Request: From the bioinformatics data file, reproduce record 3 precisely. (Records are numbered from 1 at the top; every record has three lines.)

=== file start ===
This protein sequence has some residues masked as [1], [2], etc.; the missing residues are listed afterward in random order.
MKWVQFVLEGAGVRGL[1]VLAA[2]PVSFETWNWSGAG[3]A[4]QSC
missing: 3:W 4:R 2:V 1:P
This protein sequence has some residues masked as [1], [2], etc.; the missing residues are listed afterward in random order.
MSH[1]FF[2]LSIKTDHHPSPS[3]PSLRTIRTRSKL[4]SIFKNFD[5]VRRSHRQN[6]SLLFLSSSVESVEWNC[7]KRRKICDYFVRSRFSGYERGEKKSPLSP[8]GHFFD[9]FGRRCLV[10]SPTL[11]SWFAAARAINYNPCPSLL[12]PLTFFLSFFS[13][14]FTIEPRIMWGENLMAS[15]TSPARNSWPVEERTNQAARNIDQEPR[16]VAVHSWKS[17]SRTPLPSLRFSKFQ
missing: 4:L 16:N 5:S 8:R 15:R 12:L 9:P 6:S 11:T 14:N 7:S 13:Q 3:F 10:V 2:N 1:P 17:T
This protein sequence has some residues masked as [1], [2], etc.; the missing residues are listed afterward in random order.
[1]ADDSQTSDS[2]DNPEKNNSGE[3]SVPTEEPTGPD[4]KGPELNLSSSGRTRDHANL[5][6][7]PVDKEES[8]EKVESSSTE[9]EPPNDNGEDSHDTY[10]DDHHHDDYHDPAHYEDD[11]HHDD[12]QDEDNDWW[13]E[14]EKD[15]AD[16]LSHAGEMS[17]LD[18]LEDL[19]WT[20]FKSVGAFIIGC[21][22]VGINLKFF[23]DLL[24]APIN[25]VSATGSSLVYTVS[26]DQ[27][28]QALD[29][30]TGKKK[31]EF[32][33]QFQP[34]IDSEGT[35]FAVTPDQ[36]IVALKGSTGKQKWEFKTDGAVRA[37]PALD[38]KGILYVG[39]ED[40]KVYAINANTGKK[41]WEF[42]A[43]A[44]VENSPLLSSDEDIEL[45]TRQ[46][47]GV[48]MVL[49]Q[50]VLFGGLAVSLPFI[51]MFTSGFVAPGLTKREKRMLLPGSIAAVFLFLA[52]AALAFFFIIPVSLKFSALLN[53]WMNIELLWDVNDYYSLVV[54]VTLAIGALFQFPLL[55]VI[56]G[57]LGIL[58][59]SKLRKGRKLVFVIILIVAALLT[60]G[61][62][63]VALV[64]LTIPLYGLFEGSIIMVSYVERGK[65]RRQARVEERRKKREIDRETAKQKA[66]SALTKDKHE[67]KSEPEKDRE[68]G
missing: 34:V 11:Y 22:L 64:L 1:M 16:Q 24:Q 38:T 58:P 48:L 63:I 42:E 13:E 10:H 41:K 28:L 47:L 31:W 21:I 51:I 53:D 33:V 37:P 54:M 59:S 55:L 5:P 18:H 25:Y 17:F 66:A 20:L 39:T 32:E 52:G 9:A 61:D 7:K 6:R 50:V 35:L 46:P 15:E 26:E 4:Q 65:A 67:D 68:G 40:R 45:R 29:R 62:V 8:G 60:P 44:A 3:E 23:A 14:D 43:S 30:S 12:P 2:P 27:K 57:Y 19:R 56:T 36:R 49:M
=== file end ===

This protein sequence has some residues masked as [1], [2], etc.; the missing residues are listed afterward in random order.
[1]ADDSQTSDS[2]DNPEKNNSGE[3]SVPTEEPTGPD[4]KGPELNLSSSGRTRDHANL[5][6][7]PVDKEES[8]EKVESSSTE[9]EPPNDNGEDSHDTY[10]DDHHHDDYHDPAHYEDD[11]HHDD[12]QDEDNDWW[13]E[14]EKD[15]AD[16]LSHAGEMS[17]LD[18]LEDL[19]WT[20]FKSVGAFIIGC[21][22]VGINLKFF[23]DLL[24]APIN[25]VSATGSSLVYTVS[26]DQ[27][28]QALD[29][30]TGKKK[31]EF[32][33]QFQP[34]IDSEGT[35]FAVTPDQ[36]IVALKGSTGKQKWEFKTDGAVRA[37]PALD[38]KGILYVG[39]ED[40]KVYAINANTGKK[41]WEF[42]A[43]A[44]VENSPLLSSDEDIEL[45]TRQ[46][47]GV[48]MVL[49]Q[50]VLFGGLAVSLPFI[51]MFTSGFVAPGLTKREKRMLLPGSIAAVFLFLA[52]AALAFFFIIPVSLKFSALLN[53]WMNIELLWDVNDYYSLVV[54]VTLAIGALFQFPLL[55]VI[56]G[57]LGIL[58][59]SKLRKGRKLVFVIILIVAALLT[60]G[61][62][63]VALV[64]LTIPLYGLFEGSIIMVSYVERGK[65]RRQARVEERRKKREIDRETAKQKA[66]SALTKDKHE[67]KSEPEKDRE[68]G
missing: 34:V 11:Y 22:L 64:L 1:M 16:Q 24:Q 38:T 58:P 48:L 63:I 42:E 13:E 10:H 41:K 28:L 47:L 31:W 21:I 51:I 53:D 33:V 37:P 54:M 59:S 55:L 5:P 18:H 25:Y 17:F 66:A 20:L 39:T 32:E 52:G 9:A 61:D 7:K 6:R 50:V 35:L 46:P 15:E 26:E 4:Q 65:A 67:D 68:G 40:R 45:R 29:R 62:V 8:G 60:P 44:A 3:E 23:A 14:D 43:S 30:S 12:P 2:P 27:K 57:Y 19:R 56:T 36:R 49:M